I love this question. I love to show off Dallas to friends and family. It’s the place that I choose to call home and I’m so proud of all the change and growth that continues to lift up this melting pot of a city. One of my favorite things about Dallas is the way it’s broken up into neighborhoods, and that they are all just a little bit different. I think a lot of people from other parts of the country believe Dallas lacks culture because that’s exactly what I thought before moving here from the Northeast. What I’ve learned is that this city is just the opposite, it’s rich with culture and history. It just looks a little different from the cobblestone streets in Boston or the museums in New York City. The perfect city tour — and the one I like to roll out for visiting family and relatives — includes many stops, and LOTS of food. I love to start downtown at the 6th floor museum as it’s my favorite museum in Dallas. While you’re there you can’t miss the JFK memorial, the Perot Museum, an El Fenix margarita, and a selfie with the eye exhibit across from the Joule. Then we’d move to Bishop Arts, a mecca of artistry and good food. Park the car and walk through the streets observing where old meets new and stopping along the way for a delicious true southern inspired meal at Hattie’s and a slice of the best pie you’ve ever had from the original Emporium pie location. What is it they say? Eat the freaking pie. So now you’re full, for now anyway. Moving right along to probably my favorite place in all of Dallas, White Rock Lake. No offense to White Rock Lake, however, if you’re visiting from out of town this lake is not the most amazing lake, but in Dallas, it’s a slice of heaven. It’s about 10 miles around filled with biking trails, walking paths, picture-perfect picnic spots, kayaking, boating, and even a local rowing club. My personal favorite way to enjoy the lake is to grab a delicious charcuterie board from fount table and board, a bottle of wine from Foxtrot Market, a blanket and host a happy hour from one of the many docks on the lake — or go for a walk, because health. Next up is the nightlife, which for me looks one of four ways. My favorite big night out in Dallas is either at the Wyly theater catching an amazing performance, located in the arts district downtown or at American Airlines arena watching and freezing through a stars game with a AA margarita in hand (please drink responsibly as these are very strong). Being from the North and growing up in the hockey world being at an NHL game feels a bit like home and boy do the Stars know how to host a game. Just remember to shout “STARS” as loud as you can when the word pops up during the national anthem. Don’t forget or you’ll stick out as a newbie. The next two planned evenings feed my 98-year-old soul, which makes sense given that I’ve already recommended a picnic and museum tour, doesn’t it? Option one is where you’ll find me enjoying one of my favorite meals in the neighborhood I called home for five of the six years in Dallas, HG Supply on Lower Greenville Ave. You will not be able to find a dish or a beverage that isn’t delicious and more health centric than the average restaurant, however, the main event is the rooftop bar. Centered in the heart of Lower Greenville the rooftop overlooks the Dallas skyline and is perfect for any casual night out. I’ve outgrown the whole fighting for drinks at the bar and the “not being able to hear yourself think” scene and HG melts casual and trendy into one. The last thing you should do in Dallas is my personal favorite spot, which I’ve frequented more times than I can count: Eatzi’s. While a DFW chain, this bodega style grocery store is absolutely iconic. They host a pizza night every Friday and grabbing a flatbread and one of their many bottles of wine for an exquisite night in, is a perfect way to end the week — trust me on this. The last recommendation I would offer for anyone visiting Dallas is to explore the fitness scene. I’ve dragged a number of my visiting friends and family to multiple group fitness classes as I am wildly passionate about the Dallas fitness scene. Here are a few of my favorite studios that offer the best instructors, programming, and most importantly, positive vibes: Fit Social Club – Spin/Strength Classes, go for the burn stay for the insane energy F45 Dallas Main Street – HIIT Classes, some of the best instructors in the city Lync – Spin/Core Classes, all around challenging classes with the best playlists Session – Pilates Classes, burn baby burn Cyclebar Uptown Dallas – Spin Classes, Hip Hop Humpday class is a MUST Mvement – Variety of Classes, best boxing class/coach in all of DFW Just remember, everything is bigger in Texas. Enjoy!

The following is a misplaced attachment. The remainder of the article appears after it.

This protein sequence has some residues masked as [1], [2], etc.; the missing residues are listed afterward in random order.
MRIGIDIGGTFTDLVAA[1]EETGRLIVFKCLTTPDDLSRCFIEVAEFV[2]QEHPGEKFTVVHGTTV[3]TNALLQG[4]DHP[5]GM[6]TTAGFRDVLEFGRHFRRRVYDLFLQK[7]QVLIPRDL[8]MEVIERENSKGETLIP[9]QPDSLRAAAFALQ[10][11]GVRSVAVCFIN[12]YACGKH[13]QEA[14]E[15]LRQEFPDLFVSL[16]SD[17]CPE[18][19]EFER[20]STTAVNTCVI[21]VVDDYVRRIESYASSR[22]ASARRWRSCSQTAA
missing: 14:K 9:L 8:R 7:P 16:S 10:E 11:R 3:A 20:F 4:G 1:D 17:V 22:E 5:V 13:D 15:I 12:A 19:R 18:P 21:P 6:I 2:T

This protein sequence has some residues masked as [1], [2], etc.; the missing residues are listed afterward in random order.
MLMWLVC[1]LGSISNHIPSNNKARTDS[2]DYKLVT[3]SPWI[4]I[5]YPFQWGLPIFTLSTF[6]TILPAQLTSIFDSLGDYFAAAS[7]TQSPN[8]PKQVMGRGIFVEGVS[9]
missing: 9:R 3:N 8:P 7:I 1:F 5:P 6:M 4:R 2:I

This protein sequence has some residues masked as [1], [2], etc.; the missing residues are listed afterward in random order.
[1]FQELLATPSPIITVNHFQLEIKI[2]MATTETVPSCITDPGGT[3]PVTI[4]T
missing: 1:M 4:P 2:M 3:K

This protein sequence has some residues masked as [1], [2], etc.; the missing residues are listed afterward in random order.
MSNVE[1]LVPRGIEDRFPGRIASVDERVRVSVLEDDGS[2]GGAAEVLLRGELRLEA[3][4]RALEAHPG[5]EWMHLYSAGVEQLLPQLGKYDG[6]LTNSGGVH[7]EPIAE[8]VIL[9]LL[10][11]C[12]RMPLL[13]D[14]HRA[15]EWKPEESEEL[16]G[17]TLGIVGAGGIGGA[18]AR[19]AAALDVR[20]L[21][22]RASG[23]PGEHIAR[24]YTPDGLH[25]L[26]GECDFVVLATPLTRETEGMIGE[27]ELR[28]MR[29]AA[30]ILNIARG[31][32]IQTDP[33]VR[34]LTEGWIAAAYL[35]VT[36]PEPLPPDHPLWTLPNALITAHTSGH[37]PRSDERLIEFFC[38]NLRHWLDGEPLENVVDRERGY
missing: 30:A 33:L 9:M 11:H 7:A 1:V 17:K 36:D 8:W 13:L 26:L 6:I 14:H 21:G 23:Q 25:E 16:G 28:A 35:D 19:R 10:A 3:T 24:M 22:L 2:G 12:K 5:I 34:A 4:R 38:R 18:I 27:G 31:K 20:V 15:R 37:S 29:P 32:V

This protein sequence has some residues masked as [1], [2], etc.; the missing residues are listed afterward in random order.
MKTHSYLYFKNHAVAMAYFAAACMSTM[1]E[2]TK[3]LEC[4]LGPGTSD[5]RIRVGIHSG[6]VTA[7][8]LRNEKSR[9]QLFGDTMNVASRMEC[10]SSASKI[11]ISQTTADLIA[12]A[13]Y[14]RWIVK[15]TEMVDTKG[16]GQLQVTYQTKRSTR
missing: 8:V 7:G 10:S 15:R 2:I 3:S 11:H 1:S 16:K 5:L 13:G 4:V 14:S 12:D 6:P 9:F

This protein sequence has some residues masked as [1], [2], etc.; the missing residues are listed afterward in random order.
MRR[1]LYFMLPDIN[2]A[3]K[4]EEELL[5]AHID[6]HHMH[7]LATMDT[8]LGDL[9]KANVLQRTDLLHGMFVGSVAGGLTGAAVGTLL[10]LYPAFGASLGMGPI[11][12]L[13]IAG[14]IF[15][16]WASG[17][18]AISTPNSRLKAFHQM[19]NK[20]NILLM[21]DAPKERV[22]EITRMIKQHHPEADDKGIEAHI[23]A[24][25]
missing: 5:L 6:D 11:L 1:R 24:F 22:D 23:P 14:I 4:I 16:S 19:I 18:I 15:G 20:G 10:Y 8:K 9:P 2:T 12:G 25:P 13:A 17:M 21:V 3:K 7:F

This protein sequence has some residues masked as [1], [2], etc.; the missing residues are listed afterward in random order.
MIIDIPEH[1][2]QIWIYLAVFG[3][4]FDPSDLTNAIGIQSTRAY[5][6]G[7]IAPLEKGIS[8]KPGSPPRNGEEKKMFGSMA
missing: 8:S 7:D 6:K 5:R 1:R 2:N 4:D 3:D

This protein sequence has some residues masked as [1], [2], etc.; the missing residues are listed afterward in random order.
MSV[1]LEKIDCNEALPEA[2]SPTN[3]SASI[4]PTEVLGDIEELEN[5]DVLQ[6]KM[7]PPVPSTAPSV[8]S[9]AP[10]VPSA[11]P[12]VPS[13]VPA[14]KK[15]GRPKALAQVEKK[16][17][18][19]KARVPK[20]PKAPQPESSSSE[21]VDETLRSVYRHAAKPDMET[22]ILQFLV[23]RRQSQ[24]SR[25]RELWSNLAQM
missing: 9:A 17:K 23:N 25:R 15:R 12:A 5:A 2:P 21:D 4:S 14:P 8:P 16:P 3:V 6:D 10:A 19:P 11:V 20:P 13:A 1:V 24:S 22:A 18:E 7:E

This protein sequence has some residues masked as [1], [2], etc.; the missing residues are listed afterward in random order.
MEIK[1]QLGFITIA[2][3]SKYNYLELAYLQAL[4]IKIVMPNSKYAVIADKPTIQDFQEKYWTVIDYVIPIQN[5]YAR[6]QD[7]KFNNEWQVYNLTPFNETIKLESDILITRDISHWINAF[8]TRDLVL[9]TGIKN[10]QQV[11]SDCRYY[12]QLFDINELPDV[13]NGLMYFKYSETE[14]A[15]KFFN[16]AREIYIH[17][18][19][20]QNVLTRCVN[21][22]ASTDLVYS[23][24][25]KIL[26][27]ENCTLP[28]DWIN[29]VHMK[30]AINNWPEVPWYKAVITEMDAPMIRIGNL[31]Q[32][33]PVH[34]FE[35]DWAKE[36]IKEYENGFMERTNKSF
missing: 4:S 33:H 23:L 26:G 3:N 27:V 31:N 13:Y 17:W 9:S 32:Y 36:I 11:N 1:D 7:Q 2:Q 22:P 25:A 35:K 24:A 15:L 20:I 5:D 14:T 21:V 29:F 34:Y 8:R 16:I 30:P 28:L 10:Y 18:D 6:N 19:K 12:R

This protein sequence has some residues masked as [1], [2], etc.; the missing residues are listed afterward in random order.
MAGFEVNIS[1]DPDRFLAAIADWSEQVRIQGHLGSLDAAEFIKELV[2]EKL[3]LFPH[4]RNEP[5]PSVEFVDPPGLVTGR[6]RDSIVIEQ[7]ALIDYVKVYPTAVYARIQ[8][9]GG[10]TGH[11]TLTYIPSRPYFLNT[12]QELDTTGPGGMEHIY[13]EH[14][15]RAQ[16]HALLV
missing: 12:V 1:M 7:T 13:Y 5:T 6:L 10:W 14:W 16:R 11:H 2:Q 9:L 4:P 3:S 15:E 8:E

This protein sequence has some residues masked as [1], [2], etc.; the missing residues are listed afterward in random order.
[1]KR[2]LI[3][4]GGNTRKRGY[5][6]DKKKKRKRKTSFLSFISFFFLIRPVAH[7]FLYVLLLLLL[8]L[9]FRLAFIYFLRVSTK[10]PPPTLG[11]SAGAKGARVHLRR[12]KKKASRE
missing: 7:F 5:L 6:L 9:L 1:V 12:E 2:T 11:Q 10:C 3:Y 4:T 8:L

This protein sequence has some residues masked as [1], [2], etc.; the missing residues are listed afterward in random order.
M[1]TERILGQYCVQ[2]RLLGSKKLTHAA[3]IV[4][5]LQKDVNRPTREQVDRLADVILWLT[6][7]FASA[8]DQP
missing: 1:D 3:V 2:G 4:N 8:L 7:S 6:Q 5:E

Who else deserves some credit and recognition?